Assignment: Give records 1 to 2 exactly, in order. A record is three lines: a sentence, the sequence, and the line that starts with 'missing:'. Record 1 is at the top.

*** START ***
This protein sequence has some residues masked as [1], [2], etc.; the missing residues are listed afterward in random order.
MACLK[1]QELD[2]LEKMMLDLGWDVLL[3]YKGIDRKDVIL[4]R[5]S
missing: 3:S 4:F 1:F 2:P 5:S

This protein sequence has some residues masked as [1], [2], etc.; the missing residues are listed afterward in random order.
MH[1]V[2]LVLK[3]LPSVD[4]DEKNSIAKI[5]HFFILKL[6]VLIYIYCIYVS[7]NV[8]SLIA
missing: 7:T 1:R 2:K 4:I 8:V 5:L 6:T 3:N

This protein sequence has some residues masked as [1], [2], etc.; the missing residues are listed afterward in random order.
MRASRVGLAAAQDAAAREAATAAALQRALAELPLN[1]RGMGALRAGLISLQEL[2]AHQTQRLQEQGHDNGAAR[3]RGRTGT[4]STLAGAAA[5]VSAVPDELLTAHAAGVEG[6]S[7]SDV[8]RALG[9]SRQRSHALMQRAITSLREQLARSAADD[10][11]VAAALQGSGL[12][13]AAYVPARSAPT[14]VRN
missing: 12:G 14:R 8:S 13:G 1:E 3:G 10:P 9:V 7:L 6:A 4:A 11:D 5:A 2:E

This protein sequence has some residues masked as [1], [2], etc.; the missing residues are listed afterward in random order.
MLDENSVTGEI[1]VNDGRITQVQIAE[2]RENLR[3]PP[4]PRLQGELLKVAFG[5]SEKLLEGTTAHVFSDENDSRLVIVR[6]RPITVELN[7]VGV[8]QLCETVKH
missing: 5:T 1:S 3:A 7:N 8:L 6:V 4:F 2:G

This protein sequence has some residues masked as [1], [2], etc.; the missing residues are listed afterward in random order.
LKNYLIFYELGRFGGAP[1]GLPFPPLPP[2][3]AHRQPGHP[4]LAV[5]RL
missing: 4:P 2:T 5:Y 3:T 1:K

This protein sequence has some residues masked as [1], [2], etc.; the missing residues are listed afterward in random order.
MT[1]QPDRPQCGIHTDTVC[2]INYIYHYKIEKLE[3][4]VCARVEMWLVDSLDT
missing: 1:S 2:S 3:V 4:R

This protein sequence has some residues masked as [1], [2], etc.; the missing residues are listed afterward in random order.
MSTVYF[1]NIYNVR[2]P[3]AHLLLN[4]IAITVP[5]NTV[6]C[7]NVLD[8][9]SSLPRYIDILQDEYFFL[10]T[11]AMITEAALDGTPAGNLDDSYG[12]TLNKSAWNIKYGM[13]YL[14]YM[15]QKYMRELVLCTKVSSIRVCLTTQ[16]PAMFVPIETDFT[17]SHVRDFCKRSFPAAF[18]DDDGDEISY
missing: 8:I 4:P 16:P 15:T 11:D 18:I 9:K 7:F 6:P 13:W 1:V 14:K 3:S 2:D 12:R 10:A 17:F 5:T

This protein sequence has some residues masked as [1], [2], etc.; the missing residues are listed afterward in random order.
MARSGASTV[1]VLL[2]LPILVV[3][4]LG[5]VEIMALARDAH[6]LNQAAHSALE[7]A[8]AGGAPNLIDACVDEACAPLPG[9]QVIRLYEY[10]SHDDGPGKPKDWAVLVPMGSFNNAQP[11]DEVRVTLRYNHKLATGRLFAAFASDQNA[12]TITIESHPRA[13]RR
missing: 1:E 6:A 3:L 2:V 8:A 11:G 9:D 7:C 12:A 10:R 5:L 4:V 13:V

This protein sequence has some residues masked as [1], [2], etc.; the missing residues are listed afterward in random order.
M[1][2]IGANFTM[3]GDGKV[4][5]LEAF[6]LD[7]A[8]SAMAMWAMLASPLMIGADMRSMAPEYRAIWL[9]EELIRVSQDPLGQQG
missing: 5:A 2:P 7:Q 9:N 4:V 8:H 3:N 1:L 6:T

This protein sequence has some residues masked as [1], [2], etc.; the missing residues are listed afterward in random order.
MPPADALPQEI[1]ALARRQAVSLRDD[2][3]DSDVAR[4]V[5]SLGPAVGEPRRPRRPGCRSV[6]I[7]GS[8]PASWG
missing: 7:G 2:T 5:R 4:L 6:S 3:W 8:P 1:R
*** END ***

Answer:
This protein sequence has some residues masked as [1], [2], etc.; the missing residues are listed afterward in random order.
MACLK[1]QELD[2]LEKMMLDLGWDVLL[3]YKGIDRKDVIL[4]R[5]S
missing: 3:S 4:F 1:F 2:P 5:S

This protein sequence has some residues masked as [1], [2], etc.; the missing residues are listed afterward in random order.
MH[1]V[2]LVLK[3]LPSVD[4]DEKNSIAKI[5]HFFILKL[6]VLIYIYCIYVS[7]NV[8]SLIA
missing: 7:T 1:R 2:K 4:I 8:V 5:L 6:T 3:N